Figure 6.

Line plots of Hokkaido radar Doppler velocities of ranges 25, 27, 29,…, 43 (all for beam 0), with 5 min smoothing applied. Echoes with Doppler velocities beyond ±100 m/s are excluded. The positive velocities are toward the radar.

3.1. Disturbances Propagating Southward (Events 1 and 2)

[14] Events 1 and 2 (southward-propagating ionospheric disturbances) happened between 0100 and 0230 UT. We used the procedure adopted by Tsugawa and Saito [2004] to obtain the period and wavelength of the LSTIDs. From two-dimensional data, the propagation direction was estimated to be south-southeast and south for events 1 and 2, respectively. This direction approximately corresponded to the red arrow line along the beam 0 direction of the SuperDARN Hokkaido HF radar, as shown in Figure 3. We calculated the TEC values averaged along the line orthogonal to the red arrow line, as shown in Figures 4 and 5. Then we found the maximum and minimum TEC value locations in each horizontal distance for events 1 and 2 (plotted as triangles and crosses in Figure 7). Next we obtained the horizontal propagation velocities of events 1 and 2 by derivation from the gradient of the least-squares-fit lines of the maximum values as shown in Figure 7. The periods, T (minutes), of events 1 and 2 were determined using twice the average of the time lag between the peak and the minimum at each horizontal distance. The propagation velocity for events 1 and 2, observed by GEONET, were 600–650 and 800–850 m s−1, respectively. Disturbance periods were about 45 and 30 min. Those disturbances propagating approximately southward can be described as typical LSTIDs [Hunsucker, 1982].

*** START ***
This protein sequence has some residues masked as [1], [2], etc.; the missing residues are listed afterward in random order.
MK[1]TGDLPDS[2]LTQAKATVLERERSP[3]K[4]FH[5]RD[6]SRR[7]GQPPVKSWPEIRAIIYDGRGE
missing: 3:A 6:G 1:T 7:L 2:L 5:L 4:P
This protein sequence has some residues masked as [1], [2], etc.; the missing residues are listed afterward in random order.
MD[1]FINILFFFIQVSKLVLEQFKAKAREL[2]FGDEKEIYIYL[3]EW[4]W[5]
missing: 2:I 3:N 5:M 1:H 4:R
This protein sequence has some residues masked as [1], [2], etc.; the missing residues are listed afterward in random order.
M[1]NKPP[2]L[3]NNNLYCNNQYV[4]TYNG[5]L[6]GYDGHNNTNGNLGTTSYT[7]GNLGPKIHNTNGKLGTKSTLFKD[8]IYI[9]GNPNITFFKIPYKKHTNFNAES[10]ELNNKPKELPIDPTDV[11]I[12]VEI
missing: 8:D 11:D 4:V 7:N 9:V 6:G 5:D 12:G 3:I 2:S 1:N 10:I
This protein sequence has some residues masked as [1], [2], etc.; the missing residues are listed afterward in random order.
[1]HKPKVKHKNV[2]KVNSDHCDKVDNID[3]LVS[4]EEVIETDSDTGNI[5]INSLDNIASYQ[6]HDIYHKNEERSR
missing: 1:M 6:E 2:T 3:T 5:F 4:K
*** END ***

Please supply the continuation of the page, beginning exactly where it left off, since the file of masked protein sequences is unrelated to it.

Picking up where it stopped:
Figure 7.

Peak and minimum locations of TEC values for (a) event 1 and (b) event 2 in horizontal distance versus UT, indicated as triangles and crosses, respectively. Horizontal propagation velocities for events 1 and 2 were derived from the gradient of the least-squares-fit lines of the maximum values by the solid line. Periods T (minutes) of events 1 and 2 were determined by twice the average of the time lag between the maximum and the minimum value at each horizontal distance.

[15] SuperDARN Hokkaido radar Doppler velocity data in Figure 4 indicated that the LSTID structure had two components: the front side (48° to 50°N) and the main body (50° to 52°N). The main body corresponded to echos for which the Doppler velocity magnitudes were relatively smaller (≤20 m s−1); the front side was located on the equatorward edge of the main body, where the Doppler velocity magnitudes were larger (50 to 100 m s−1). Although Doppler velocities were higher for the front side, those echoes were most likely ground scatter because of the very low Doppler spectral widths (≤10 m s−1).

[16] Because the amplitude of the Doppler velocity of the main body region was relatively low and the latitudinal extent of the FOV of the main body (∼5°) is much smaller than that of GEONET (∼17°), it was difficult to determine the two-dimensional propagation direction precisely from the HF radar data. Nevertheless, we see from Figures 46 that the main bodies of the LSTIDs observed by the SuperDARN Hokkaido radar moved southward along the red line at 400–600 and 500–800 m s−1. These velocities were approximately equal to the propagation velocities of the LSTID observed by GEONET. The propagation velocities of the front side regions differed. The calculated speeds from the front side of the beam 0 Doppler velocities of the SuperDARN Hokkaido radar data were 300–350 and 200–250 m s−1. The difference probably arose because the echo positions were obtained on the basis of the assumption that the radar wave reflection plane of the ionosphere was parallel to the ground/sea surface. If the ionospheric plane of reflection was tilted, then the true location of the reflection points would be different, and consequently the phase velocities would also differ.